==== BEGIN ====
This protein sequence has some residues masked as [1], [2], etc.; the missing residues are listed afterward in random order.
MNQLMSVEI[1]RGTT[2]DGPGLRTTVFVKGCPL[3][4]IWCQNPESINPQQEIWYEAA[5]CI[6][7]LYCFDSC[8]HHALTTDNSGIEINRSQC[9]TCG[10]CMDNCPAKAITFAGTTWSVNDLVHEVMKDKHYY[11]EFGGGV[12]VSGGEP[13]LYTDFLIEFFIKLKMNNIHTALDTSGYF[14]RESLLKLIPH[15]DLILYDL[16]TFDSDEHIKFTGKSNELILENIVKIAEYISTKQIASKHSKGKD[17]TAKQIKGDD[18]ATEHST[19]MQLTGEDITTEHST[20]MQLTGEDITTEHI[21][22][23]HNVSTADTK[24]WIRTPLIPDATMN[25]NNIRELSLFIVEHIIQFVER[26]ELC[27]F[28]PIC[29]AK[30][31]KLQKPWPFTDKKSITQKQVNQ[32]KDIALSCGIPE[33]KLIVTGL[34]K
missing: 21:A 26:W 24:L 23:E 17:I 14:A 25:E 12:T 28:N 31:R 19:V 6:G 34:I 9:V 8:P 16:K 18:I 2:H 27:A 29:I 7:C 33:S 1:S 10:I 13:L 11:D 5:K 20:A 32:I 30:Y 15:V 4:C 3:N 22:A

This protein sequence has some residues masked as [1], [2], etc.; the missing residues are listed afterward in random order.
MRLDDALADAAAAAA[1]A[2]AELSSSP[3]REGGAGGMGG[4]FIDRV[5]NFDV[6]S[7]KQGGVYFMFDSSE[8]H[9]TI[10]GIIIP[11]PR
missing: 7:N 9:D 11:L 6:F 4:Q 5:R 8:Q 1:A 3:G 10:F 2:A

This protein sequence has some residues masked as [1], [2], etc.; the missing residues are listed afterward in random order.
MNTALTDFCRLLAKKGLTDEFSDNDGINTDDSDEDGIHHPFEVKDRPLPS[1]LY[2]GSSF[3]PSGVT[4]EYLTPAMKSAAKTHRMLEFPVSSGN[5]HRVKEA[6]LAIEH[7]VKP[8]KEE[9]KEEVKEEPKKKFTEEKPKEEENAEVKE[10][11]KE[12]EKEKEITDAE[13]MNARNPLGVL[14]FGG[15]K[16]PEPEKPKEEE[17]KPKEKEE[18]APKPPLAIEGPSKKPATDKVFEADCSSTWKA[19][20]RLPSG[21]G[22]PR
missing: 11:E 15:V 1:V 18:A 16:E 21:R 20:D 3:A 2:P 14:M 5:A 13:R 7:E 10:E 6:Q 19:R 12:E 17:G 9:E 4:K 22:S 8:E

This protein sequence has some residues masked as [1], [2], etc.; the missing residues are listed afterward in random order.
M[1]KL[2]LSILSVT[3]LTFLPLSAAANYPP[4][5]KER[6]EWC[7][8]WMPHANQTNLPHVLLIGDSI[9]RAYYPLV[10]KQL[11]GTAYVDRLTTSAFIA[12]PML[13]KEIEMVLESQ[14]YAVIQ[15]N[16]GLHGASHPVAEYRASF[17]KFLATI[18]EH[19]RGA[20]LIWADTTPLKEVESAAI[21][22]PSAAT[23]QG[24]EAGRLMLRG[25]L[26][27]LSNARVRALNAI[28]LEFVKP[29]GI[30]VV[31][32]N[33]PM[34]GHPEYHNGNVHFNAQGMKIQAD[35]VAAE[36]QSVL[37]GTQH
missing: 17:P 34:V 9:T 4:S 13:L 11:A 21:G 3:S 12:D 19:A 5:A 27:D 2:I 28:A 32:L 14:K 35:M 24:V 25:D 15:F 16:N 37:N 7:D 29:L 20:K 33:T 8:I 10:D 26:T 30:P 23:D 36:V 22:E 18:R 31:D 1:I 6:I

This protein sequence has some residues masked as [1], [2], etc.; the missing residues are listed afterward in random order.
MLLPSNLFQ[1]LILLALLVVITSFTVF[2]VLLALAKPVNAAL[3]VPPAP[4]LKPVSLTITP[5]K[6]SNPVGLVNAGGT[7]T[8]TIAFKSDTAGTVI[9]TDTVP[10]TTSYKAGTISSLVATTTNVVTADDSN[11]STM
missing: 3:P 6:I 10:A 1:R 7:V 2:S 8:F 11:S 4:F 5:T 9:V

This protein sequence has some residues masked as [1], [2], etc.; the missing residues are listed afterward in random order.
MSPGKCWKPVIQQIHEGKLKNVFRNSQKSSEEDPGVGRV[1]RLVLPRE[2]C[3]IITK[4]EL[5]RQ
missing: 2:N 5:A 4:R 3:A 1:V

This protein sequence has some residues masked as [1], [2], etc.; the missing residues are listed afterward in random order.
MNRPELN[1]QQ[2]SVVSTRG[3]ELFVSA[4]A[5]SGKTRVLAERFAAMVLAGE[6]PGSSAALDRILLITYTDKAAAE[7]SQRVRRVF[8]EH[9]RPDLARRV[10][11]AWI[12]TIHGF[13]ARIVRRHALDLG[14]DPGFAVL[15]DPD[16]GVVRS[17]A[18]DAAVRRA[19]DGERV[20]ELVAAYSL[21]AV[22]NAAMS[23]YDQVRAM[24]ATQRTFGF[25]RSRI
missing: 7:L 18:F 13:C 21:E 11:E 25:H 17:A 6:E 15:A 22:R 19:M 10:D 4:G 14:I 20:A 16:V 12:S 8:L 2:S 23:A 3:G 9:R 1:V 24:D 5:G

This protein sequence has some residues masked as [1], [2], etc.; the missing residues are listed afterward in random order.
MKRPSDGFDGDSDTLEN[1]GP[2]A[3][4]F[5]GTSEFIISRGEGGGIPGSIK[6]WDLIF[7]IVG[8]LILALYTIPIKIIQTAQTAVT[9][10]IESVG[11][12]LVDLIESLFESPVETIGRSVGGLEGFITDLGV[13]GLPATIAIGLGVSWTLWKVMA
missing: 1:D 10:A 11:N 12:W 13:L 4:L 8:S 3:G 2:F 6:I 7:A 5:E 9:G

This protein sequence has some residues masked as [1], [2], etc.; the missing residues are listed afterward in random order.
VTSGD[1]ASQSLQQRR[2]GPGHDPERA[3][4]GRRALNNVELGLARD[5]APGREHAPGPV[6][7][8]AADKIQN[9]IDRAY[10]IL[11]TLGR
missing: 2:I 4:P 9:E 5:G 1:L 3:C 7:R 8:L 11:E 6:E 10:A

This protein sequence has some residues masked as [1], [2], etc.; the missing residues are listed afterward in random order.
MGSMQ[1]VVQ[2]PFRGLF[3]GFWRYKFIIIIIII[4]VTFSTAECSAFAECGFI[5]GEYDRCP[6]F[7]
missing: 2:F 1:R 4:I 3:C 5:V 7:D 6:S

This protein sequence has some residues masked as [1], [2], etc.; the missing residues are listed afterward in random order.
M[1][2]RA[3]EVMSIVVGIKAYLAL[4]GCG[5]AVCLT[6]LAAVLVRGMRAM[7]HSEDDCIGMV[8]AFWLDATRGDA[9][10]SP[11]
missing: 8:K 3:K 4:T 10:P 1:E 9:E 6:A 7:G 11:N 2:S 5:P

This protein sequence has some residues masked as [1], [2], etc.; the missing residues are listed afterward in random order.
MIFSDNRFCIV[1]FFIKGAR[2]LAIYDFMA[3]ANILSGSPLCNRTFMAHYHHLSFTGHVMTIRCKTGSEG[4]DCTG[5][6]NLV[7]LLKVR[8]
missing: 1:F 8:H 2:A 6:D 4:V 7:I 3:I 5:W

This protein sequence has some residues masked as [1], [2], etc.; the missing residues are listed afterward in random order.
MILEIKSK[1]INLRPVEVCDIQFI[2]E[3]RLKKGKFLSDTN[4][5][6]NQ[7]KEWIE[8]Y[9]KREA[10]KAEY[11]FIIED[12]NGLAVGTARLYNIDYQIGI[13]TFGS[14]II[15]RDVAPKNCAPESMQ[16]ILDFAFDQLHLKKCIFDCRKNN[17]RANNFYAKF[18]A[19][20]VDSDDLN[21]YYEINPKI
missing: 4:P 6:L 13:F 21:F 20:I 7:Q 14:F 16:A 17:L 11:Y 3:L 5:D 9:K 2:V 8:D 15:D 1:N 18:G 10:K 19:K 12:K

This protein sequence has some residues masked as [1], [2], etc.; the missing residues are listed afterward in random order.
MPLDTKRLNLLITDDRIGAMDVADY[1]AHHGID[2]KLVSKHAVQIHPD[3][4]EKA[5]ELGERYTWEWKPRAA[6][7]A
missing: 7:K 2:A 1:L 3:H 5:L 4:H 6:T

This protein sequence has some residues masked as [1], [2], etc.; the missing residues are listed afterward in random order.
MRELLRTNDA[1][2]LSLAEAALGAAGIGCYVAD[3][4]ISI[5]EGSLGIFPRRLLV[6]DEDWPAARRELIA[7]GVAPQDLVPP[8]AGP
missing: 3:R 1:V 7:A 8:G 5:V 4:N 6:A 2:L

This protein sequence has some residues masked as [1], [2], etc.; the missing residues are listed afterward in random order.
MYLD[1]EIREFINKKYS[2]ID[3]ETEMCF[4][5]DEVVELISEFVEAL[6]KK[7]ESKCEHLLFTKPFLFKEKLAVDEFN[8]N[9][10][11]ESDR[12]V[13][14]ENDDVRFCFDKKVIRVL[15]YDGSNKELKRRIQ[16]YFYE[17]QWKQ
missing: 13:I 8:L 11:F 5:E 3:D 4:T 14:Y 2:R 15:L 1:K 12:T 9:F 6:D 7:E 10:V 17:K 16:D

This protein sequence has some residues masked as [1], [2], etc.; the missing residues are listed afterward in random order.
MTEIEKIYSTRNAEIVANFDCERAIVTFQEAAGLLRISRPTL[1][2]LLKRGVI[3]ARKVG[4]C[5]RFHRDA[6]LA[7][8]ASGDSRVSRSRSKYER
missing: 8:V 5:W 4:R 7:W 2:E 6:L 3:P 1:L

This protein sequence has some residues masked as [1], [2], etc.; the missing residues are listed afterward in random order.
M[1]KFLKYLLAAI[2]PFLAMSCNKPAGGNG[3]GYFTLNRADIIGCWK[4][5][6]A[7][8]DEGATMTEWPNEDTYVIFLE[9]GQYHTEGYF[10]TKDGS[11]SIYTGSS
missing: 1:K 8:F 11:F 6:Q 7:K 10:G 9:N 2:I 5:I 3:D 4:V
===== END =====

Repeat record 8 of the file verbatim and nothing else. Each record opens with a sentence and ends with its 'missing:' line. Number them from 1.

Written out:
This protein sequence has some residues masked as [1], [2], etc.; the missing residues are listed afterward in random order.
MKRPSDGFDGDSDTLEN[1]GP[2]A[3][4]F[5]GTSEFIISRGEGGGIPGSIK[6]WDLIF[7]IVG[8]LILALYTIPIKIIQTAQTAVT[9][10]IESVG[11][12]LVDLIESLFESPVETIGRSVGGLEGFITDLGV[13]GLPATIAIGLGVSWTLWKVMA
missing: 1:D 10:A 11:N 12:W 13:L 4:L 8:S 3:G 2:F 6:I 7:A 5:E 9:G